Paul Greenberg

"Who controls the past controls the future: who controls the present controls the past."

--Party slogan, "1984"

It is an essential part of the totalitarian mentality -- excuse me, not mentality, but to use today's neo-non-word, mindset. As if approved ideas could simply be poured into the mind to set, the way concrete is. And any trace of what was once there will be covered, effaced, smoothed over. For the past must not only be hidden but, to the well-trained mindset, it never existed at all.

It's an approach as old as the French Revolution, which was not only going to create a new socio-economic system but a New Man -- just as the Bolshevik Revolution set out to do the same. And would end in the same result: total dictatorship. Bonaparte was the natural result of one revolution, Stalin of the other.

Some things never change, except maybe the name of the dictator. The Reign of Terror became the Great Purge became Mao's Cultural Revolution as one revolution followed another, each bloodier and more terrible than the last.

It's not just results that some revolutions seek to impose but finality. For there must never be any going back to the old order, the ancien regime. Louis XVI and his queen had to be guillotined, and the Tsar's family stood against a wall and mowed down. Lest any trace of the past survive to return. Or even be remembered. Except in the caricature of history the New Order would authorize.

It's not just totalitarian regimes that insist on a kind of historical amnesia: "College to remove Lee Chapel's flags" --Arkansas Democrat-Gazette, July 10, 2014. It seems Washington and Lee University is removing the Confederate flags from the place they occupied in the chapel, where one of its namesakes lies buried. A group of law students at the university objected to the flags' being displayed there, and so they had to be moved.

To quote the university's president, slavery was a "regrettable chapter of our history, and we must confront and try to understand this chapter."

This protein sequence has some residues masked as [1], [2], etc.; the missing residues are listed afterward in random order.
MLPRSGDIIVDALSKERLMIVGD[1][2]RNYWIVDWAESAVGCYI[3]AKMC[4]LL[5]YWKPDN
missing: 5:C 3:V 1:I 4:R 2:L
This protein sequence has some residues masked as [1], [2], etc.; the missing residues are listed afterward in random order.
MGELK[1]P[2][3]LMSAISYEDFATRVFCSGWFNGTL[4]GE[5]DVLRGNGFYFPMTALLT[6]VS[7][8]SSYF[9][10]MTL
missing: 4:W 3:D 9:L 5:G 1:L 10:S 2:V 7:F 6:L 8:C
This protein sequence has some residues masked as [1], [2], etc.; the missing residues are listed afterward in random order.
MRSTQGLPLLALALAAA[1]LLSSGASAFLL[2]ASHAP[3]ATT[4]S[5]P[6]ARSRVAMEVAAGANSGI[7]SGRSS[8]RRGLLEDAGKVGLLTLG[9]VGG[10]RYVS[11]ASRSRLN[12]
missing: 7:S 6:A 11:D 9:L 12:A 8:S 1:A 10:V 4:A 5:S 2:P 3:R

President Kenneth Ruscio's language is itself worth confronting and trying to understand. Let's see: Slavery was "regrettable" -- like a social engagement one cannot attend, as in Mrs. and Mrs. John Doe regret they will not be able to attend high tea next Sunday a week. And we must confront human slavery, the South's "peculiar institution," to use the euphemism of an earlier time, by moving, not confronting, those Confederate flags. Quick, hide them away somewhere. Quick, before the children see.

But why remove only the flags? What about the general? Why even keep Lee's name as part of the university's? Not to mention Washington's. Weren't they both not just planters and generals but slaveholders?

No need to go into detail about how they both came to oppose slavery and eventually provided for the emancipation of their own slaves, which both of them had acquired largely through inheritance or marriage. That would mean going into history, which can be messy. Unlike ideology, which can be as superficial as President Ruscio's explanation for why the flags are being removed, which was as lengthy as it was superficial. Just forget all those bothersome historical details, along with slavery, the Confederacy and anything else in the past that might disturb our equilibrium -- or educate us.

Yes, the flags had to go. To quote the law students' letter of protest, they felt "alienation and discomfort" whenever they saw those banners. Their tender sensibilities should not have to be subjected to such a sight. It's enough to make you wonder how these law students will face up to some of the characters they may run across when they become lawyers, civil or criminal: murderers, rapists, serial killers, abortionists, chiselers small-time and big, gangsters, pimps....

Maybe these future lawyers could be given what today are called trigger-warnings, formal notices now issued by some of our more prestigious universities so their students can be forewarned, and won't risk being shocked on opening any book that deals with history, that record of mankind's follies, crimes and atrocities.

So, yes, hide those old Confederate flags away, maybe in the kind of dusty display cases museums use. Or at least call them something else, like Historical Artifacts. The way the signage for Confederate Boulevard here in Little Rock was changed to some less historically charged name.

Yes, that's the ticket. Change the name, change the past. Just as Constantinople became Istanbul, Saigon is now Ho Chi Minh City, and St. Petersburg became Petrograd, then Leningrad, and now is St. Petersburg again. What's in a name? Sometimes a whole history.

No, we wouldn't want the past to live, or even be remembered. Lest it disturb our innocence, which is not always easy to distinguish these days from what used to be recognized as just plain ignorance.


Paul Greenberg

Pulitzer Prize-winning Paul Greenberg, one of the most respected and honored commentators in America, is the editorial page editor of the Arkansas Democrat-Gazette.